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New Blood Test Could Make Cancer Detection Easier

December 30, 2015

Today, the primary way we diagnose cancer is through tissue sampling. Testing the cells’ proteins, DNA and RNA also can detect cancer in some patients.

However, a recent study indicates that there could be a much simpler way to diagnose cancer: a blood test.

Researchers at Umeå University in Sweden recently developed a new test that relied on a single drop of blood to detect cancer with 96 percent accuracy.

The study involved 283 patients, 228 of whom already had cancer. Researchers looked at blood platelets — cells that circulate within the blood and come together when a blood vessel is damaged (like, for example, when you cut yourself). Researchers looked for platelet RNA profiles that had been affected by cancer tumors. RNA is an essential molecule is the body that, combined with DNA, creates protein. Tumors that impact platelet RNA profiles leave evidence of cancer in your blood.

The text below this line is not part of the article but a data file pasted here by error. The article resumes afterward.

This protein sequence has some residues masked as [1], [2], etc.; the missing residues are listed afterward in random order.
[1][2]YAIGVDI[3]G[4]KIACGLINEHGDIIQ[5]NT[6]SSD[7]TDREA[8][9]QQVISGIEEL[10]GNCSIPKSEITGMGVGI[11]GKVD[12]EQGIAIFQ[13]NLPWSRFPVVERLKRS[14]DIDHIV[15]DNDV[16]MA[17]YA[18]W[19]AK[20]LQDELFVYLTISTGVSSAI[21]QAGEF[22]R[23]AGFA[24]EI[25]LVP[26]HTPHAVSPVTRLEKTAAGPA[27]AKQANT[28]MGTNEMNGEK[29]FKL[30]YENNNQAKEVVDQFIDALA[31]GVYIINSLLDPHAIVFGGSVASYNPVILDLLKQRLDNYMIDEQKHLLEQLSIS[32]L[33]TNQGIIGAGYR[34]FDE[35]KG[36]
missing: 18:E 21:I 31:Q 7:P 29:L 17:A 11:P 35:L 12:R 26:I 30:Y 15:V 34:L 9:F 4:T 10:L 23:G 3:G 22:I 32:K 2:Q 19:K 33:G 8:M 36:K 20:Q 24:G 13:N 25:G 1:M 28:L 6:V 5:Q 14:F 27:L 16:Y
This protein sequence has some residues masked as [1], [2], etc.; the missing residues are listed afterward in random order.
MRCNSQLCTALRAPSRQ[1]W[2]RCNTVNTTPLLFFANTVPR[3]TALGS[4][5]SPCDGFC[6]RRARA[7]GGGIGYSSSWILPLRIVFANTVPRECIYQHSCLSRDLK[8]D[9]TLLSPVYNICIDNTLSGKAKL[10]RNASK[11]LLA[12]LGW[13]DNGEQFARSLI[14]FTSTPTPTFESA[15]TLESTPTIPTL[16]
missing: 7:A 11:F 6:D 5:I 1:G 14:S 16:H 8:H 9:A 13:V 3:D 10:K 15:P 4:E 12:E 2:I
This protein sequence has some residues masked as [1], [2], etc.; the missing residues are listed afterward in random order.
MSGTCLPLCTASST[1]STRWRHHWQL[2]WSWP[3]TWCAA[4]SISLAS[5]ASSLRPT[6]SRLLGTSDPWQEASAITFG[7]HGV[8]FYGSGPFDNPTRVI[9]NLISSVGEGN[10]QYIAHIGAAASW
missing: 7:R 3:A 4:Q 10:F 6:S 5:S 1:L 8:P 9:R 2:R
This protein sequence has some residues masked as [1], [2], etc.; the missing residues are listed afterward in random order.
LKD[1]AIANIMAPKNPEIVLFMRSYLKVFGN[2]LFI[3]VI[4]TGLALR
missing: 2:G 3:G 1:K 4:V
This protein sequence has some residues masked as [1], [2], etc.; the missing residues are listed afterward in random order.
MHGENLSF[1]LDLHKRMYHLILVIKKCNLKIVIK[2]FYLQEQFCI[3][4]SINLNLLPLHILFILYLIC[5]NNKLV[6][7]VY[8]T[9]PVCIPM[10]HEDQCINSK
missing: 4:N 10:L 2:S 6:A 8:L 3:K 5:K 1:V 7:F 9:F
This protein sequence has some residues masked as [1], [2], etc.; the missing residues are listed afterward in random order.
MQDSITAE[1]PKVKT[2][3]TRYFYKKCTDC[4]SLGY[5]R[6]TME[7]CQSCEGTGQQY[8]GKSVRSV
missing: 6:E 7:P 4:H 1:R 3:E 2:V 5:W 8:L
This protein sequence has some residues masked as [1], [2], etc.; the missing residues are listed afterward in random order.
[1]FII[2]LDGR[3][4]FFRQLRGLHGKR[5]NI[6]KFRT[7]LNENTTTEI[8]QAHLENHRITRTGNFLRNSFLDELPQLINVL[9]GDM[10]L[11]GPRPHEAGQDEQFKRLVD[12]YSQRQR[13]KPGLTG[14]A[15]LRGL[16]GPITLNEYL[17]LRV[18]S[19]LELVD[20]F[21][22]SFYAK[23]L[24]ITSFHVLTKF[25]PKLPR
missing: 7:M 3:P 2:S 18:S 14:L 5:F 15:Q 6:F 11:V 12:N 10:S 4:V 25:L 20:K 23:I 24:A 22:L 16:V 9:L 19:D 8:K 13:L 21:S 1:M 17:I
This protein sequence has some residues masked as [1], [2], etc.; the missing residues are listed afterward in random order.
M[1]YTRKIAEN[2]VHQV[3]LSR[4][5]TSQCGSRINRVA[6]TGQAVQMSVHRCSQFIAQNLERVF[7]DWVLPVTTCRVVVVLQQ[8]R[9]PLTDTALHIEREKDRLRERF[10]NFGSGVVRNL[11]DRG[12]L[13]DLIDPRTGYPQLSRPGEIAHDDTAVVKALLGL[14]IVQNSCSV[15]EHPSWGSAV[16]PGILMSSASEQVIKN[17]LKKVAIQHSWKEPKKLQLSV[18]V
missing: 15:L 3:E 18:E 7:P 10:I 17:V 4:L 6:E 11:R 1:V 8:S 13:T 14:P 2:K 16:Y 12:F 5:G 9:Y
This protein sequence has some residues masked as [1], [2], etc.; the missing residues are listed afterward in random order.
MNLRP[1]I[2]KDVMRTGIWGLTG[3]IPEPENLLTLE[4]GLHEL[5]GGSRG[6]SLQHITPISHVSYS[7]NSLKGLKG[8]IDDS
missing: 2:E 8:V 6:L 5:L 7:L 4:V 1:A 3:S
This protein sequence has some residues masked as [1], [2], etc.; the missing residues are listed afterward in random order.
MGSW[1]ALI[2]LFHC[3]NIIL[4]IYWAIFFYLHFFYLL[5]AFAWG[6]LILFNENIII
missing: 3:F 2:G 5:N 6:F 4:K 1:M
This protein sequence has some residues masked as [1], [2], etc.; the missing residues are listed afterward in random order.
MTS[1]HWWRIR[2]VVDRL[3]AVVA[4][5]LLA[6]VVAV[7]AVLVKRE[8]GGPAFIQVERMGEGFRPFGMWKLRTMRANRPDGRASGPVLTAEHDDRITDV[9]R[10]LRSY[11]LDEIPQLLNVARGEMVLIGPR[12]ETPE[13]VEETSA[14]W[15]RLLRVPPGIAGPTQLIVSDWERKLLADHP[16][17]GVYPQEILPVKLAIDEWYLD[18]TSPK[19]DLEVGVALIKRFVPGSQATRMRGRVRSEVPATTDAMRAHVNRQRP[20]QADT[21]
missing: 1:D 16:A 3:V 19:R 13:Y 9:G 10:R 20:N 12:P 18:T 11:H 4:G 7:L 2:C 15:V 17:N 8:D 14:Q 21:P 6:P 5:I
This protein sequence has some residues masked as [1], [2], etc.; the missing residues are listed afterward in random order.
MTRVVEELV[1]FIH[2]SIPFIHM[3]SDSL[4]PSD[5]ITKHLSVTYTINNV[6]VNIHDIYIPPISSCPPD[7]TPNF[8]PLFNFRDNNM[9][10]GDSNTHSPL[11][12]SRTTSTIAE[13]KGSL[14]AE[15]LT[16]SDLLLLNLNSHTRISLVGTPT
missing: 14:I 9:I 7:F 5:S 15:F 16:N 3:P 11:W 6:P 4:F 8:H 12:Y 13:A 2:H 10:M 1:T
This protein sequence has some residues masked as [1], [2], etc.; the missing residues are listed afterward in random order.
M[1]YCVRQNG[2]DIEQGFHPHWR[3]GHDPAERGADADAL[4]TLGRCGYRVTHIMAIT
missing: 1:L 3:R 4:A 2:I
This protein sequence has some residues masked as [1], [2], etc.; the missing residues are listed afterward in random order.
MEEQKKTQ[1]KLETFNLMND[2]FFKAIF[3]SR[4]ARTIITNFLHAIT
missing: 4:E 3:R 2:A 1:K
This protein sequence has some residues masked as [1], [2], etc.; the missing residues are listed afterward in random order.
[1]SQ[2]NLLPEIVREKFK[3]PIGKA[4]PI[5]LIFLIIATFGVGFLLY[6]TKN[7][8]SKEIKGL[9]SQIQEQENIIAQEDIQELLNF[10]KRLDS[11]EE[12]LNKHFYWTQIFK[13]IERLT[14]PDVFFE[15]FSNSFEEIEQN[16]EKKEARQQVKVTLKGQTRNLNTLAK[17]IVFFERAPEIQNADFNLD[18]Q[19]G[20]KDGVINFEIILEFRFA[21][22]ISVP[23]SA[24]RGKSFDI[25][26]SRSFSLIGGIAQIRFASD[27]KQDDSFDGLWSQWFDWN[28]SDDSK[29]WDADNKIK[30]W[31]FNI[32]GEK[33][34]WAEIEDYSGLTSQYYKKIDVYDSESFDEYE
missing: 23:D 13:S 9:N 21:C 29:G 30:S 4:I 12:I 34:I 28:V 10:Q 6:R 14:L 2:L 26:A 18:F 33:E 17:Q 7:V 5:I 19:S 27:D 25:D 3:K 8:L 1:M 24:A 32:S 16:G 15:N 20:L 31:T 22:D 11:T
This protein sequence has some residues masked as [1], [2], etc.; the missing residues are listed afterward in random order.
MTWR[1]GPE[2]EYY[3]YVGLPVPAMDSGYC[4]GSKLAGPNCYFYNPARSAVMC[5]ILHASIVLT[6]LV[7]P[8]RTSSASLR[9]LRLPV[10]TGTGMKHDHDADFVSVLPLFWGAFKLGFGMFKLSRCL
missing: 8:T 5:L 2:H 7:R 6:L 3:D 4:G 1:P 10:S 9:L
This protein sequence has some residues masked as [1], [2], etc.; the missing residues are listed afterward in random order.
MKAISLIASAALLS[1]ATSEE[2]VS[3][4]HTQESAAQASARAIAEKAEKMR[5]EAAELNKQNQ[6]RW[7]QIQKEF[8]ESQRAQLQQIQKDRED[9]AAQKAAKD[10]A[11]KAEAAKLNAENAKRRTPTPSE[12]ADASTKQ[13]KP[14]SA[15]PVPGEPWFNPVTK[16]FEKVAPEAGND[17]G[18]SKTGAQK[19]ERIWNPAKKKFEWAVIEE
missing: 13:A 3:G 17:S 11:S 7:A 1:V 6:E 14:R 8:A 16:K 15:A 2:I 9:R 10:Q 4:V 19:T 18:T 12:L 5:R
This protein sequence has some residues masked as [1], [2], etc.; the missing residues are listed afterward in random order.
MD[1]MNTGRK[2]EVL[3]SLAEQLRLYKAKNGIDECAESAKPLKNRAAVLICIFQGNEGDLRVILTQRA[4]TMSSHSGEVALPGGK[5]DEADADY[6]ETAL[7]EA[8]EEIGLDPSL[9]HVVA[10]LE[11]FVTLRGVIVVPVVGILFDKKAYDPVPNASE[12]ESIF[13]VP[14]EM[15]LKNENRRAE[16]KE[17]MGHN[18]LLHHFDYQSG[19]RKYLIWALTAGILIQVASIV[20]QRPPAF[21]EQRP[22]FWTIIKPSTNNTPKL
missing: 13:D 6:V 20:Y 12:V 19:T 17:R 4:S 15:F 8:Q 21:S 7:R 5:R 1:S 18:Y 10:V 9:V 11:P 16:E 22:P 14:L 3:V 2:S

Researchers discovered that finding and sampling these affected platelets could make cancer detection easier. Testing blood-based RNA correctly identified cancer in 96 percent of cases and the location of the tumor with 71-percent accuracy. Cancer was detected early in 39 study participants, potentially saving their lives. The approach also enabled doctors to clearly pinpoint differences in the cancers that may help them choose the best treatment for patients.

Researchers said that the blood test identified nearly all forms of cancer in the study and may improve early detection of the disease. These results are so promising because early detection saves lives. Blood-based biopsy also provides an alternative to invasive tissue sampling, because only one drop of blood is required for testing.

This year, nearly 1.7 million people will be diagnosed with cancer and nearly 590,000 people will die from this disease. However, these studies highlight the progress we have made in the battle against cancer. From early detection to better treatment, these advancements give us more hope that we can save thousands of lives.

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